Navajo Nation Human Rights Commission et al v. San Juan County et al

Filing 153

MEMORANDUM DECISION AND ORDER denying 116 Motion to Compel and Request for Extension of Fact Discovery. Signed by Magistrate Judge Brooke C. Wells on 3/29/2017. (eat)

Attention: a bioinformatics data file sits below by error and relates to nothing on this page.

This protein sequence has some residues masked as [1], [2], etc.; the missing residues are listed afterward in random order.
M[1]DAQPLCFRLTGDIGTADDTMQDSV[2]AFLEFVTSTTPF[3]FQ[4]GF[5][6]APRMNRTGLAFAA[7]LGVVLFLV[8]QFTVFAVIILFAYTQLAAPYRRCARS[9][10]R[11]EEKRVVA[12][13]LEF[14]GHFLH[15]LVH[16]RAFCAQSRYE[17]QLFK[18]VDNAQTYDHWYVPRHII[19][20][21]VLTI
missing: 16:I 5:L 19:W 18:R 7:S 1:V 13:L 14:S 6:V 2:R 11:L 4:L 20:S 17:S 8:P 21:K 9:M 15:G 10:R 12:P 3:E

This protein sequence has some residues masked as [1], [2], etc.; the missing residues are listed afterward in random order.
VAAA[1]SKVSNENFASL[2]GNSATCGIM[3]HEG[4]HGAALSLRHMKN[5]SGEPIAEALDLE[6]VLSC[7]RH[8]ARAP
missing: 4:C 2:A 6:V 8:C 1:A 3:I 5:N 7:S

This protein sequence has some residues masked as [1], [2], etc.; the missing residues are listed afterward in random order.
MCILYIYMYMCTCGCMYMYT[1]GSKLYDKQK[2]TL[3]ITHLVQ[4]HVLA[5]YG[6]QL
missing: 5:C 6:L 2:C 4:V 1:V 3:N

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IN THE UNITED STATES DISTRICT COURT FOR THE DISTRICT OF UTAH, CENTRAL DIVISION NAVAJO NATION HUMAN RIGHTS COMMISSION; PEGGY PHILLIPS; MARK MARYBOY; WILFRED JONES; TERRY WHITEHAT; BETTY BILLIE FARLEY; WILLIE SKOW; and MABEL SKOW, MEMORANDUM DECISION AND ORDER DENYING MOTION TO COMPEL AND REQUEST FOR EXTENSION OF FACT DISCOVERY Case No. 2:16-cv-00154 JNP Plaintiffs, v. District Judge Jill Parrish SAN JUAN COUNTY; JOHN DAVID NIELSON, in his official capacity as San Juan County Clerk; and PHIL LYMAN, BRUCE ADAMS, and REBECCA BENALLY, in their official capacities as San Juan County Commissioners, Magistrate Judge Brooke Wells Defendants. Pending before the undersigned is Plaintiffs’ Motion to Compel and Request For Extension of Fact Discovery. 1 The court heard argument on the motion March 28, 2017. Plaintiffs were represented by John Mejia and Leah Farrell. Defendants were represented by Jesse Trentadue. Having heard argument and after further consideration of the parties’ briefing, the undersigned finds Plaintiffs failed to comply with the Discovery Rules and the discovery they seek is not within a reasonable reading of their request. The motion therefore is denied. BACKGROUND This case centers on Defendants decision in 2014 to close polling places and change to a mail-only voting system. 2 Plaintiffs contend that the alleged closure of polling places and the 1 2 Docket no. 116. A review of the parties’ documents in this case indicates there is some dispute whether the new voter system was mail-only or also included polling locations. This dispute is not material to the outcome of the instant motion. adoption of mail-only voting “unreasonably hindered the ability of Navajo citizens in San Juan County to participate effectively in the political process on equal terms with white voters in the 2014 general election.” Plaintiffs allege that the mail-only system “fails to provide adequate oral assistance to limited English proficient Native American voters” and that “Navajo residents of San Juan County are required to travel, on average, more than twice as far to vote in person in comparison to white residents of San Juan County.” Allegedly this new mail-only voting system also diverts limited resources to educating Navajo voters about the new system rather than using these resources for more valuable endeavors. ANALYSIS i. The court will deny Plaintiffs’ Motion to Compel and deny the request to extend discovery Plaintiffs’ move the court to have Defendants “fully comply with their obligation to thoroughly search all records within their control so as to produce responsive documents” 3 to Plaintiffs’ First Set of Requests for Production. Specifically Plaintiffs point to Request for Production No. 1 that states: All documents and communications concerning your claim that “[f]or the 2016 and future election cycles, in-person voting or polls will be available at four locations within San Juan County: Monticello, Montezuma Creek, Oljato and Navajo Mountain, Utah” including, but not limited to: 1. Decision-making process to open three additional polling locations for the 2016 election cycle; 2. Dates and hours that each polling place will be open for the primary, general, and other elections in 2016 and beyond; and 3. Number of staff at each location. 4 3 Mtn p. 2, docket no. 116. 4 Mtn. Ex. A p. 5-6. 2 In response to this request Defendants stated: “After a diligent and thorough review, San Juan County knows of no other documents responsive documents. San Juan County reserves the right to supplement its response to this Request.” During the deposition of Defendant John Nielson, the San Juan County Clerk, Mr. Nielson was asked about his review of documents to prepare for the deposition. Mr. Nielson responded that he reviewed the declarations and did not gather any documents or do any key word searches. These answers, according to Plaintiffs, provide a basis to compel a search of documents and extend discovery. Plaintiffs argue Mr. Nielson should have searched for files and searched the computers. Further, “Defendants failed to produce the budget for the County, invoices, checks, or receipts, related to the costs of running the 2016 primary or general election” that fall within their Request for Production No. 1. Additionally, Defendant Rebecca Benally’s failure to review her journal containing complaints regarding the election process is another example of Defendants’ failure to comply with Request for Production No. 1. The court is not persuaded by these arguments. Budgets, journal entries, checks and invoices do not automatically fall within a reasonable reading of Request for Production No. 1. And, contrary to Plaintiffs’ counsel’s arguments, even in the context of this case it is not entirely clear that such items fall within this request for production. In addition, there are serious procedural problems with the way Plaintiffs sought production of these missing items. Plaintiffs failed to comply with Federal Rule 37 and Local Rule 37-1 because there is no statement that they conferred in good faith about this discovery. 3 Indeed there could not have been such a statement. After the close of business on Friday September 30th Plaintiffs sent an email asking whether Defendants would agree to produce additional documents and extend the fact discovery deadline. 5 Plaintiffs required a response by 8:00 AM on Monday morning. Defendants responded around 5:50 AM Monday morning asking what information Plaintiffs were seeking and offered to follow up with their clients. Instead of entering into a dialogue about what documents Plaintiffs were seeking, later that day at 5:25 PM Plaintiffs stated they were “forced to file a motion to compel and a motion for an extension of the discovery deadline.” 6 Such a cursory exchange, without at least some hint of cooperation, does not comply with the discovery rules or the Short Form Discovery Motion Procedure that has been in place in this case since June 2016. 7 Plaintiffs agree that they did not meet the technical requirement of the rules but still argue they complied with the rule. The record undermines this assertion. Finally, the court notes there are competing motions for summary judgment and partial summary judgment. 8 But, Plaintiffs have not moved under Rule 56(d) for any type of extension because “it cannot present facts essential to justify its opposition.”9 Thus, it appears Plaintiffs do not place much value on this missing discovery that was allegedly subsumed within their request. 5 See op. Ex. 1, docket no. 120. 6 Id. 7 Docket text order, docket no. 81. 8 Docket no. 141, docket no. 144. 9 Fed. R. Civ. P. 56(d). 4 ORDER For the reasons set forth above the undersigned DENIES Plaintiffs’ Motion to Compel and Request For Extension of Fact Discovery. 10 DATED this 29 March 2017. Brooke C. Wells United States Magistrate Judge 10 Docket no. 116. 5